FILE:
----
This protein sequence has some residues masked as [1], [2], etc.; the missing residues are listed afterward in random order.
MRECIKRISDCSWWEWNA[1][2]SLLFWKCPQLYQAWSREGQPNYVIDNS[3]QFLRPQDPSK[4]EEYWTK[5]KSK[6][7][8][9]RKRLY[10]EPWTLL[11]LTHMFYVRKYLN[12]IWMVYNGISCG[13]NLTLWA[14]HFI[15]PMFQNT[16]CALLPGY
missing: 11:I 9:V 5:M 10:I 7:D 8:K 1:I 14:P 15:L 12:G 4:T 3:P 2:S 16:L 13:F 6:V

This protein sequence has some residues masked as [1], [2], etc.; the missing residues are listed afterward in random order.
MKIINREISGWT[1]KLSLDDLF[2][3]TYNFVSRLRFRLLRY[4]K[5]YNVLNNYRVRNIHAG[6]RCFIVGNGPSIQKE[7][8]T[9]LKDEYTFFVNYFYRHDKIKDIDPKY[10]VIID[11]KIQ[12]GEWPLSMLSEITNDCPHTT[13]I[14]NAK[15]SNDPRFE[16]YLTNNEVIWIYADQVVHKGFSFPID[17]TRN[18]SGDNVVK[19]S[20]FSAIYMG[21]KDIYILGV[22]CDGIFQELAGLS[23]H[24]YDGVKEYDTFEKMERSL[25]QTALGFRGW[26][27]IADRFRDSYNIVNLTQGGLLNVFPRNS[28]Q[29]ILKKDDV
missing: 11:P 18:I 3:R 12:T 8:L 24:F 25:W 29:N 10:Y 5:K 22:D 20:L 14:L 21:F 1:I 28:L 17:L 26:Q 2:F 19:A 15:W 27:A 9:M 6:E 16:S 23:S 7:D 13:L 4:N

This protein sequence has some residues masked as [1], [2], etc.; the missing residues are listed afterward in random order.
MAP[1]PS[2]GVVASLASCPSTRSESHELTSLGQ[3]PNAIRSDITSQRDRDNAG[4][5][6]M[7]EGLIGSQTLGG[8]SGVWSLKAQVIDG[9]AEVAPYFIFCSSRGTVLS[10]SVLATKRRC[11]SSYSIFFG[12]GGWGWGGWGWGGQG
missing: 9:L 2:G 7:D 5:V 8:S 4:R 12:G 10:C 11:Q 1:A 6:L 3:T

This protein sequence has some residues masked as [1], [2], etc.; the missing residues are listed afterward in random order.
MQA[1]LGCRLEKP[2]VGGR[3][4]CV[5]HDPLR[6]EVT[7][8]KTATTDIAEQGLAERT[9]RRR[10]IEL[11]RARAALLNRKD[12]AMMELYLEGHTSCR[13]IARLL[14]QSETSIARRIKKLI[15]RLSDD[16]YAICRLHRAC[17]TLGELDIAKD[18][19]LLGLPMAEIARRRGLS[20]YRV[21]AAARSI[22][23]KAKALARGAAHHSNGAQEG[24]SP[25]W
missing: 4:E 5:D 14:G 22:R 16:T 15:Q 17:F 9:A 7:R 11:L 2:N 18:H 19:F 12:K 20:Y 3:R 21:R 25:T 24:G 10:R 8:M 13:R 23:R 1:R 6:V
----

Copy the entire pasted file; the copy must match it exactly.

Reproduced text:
This protein sequence has some residues masked as [1], [2], etc.; the missing residues are listed afterward in random order.
MRECIKRISDCSWWEWNA[1][2]SLLFWKCPQLYQAWSREGQPNYVIDNS[3]QFLRPQDPSK[4]EEYWTK[5]KSK[6][7][8][9]RKRLY[10]EPWTLL[11]LTHMFYVRKYLN[12]IWMVYNGISCG[13]NLTLWA[14]HFI[15]PMFQNT[16]CALLPGY
missing: 11:I 9:V 5:M 10:I 7:D 8:K 1:I 14:P 15:L 12:G 4:T 3:P 2:S 16:L 13:F 6:V

This protein sequence has some residues masked as [1], [2], etc.; the missing residues are listed afterward in random order.
MKIINREISGWT[1]KLSLDDLF[2][3]TYNFVSRLRFRLLRY[4]K[5]YNVLNNYRVRNIHAG[6]RCFIVGNGPSIQKE[7][8]T[9]LKDEYTFFVNYFYRHDKIKDIDPKY[10]VIID[11]KIQ[12]GEWPLSMLSEITNDCPHTT[13]I[14]NAK[15]SNDPRFE[16]YLTNNEVIWIYADQVVHKGFSFPID[17]TRN[18]SGDNVVK[19]S[20]FSAIYMG[21]KDIYILGV[22]CDGIFQELAGLS[23]H[24]YDGVKEYDTFEKMERSL[25]QTALGFRGW[26][27]IADRFRDSYNIVNLTQGGLLNVFPRNS[28]Q[29]ILKKDDV
missing: 11:P 18:I 3:R 12:T 8:L 24:F 25:W 29:N 10:Y 5:K 22:D 20:L 14:L 21:F 1:I 28:L 17:L 26:Q 2:F 19:A 15:W 27:A 9:M 6:E 16:S 23:S 7:D 13:L 4:N

This protein sequence has some residues masked as [1], [2], etc.; the missing residues are listed afterward in random order.
MAP[1]PS[2]GVVASLASCPSTRSESHELTSLGQ[3]PNAIRSDITSQRDRDNAG[4][5][6]M[7]EGLIGSQTLGG[8]SGVWSLKAQVIDG[9]AEVAPYFIFCSSRGTVLS[10]SVLATKRRC[11]SSYSIFFG[12]GGWGWGGWGWGGQG
missing: 9:L 2:G 7:D 5:V 8:S 4:R 12:G 10:C 11:Q 1:A 6:L 3:T

This protein sequence has some residues masked as [1], [2], etc.; the missing residues are listed afterward in random order.
MQA[1]LGCRLEKP[2]VGGR[3][4]CV[5]HDPLR[6]EVT[7][8]KTATTDIAEQGLAERT[9]RRR[10]IEL[11]RARAALLNRKD[12]AMMELYLEGHTSCR[13]IARLL[14]QSETSIARRIKKLI[15]RLSDD[16]YAICRLHRAC[17]TLGELDIAKD[18][19]LLGLPMAEIARRRGLS[20]YRV[21]AAARSI[22][23]KAKALARGAAHHSNGAQEG[24]SP[25]W
missing: 4:E 5:D 14:G 22:R 16:T 15:Q 17:F 9:A 7:R 11:L 2:N 18:H 19:F 12:K 20:Y 3:R 21:R 25:T 24:G 10:R 8:M 13:R 23:R 1:R 6:V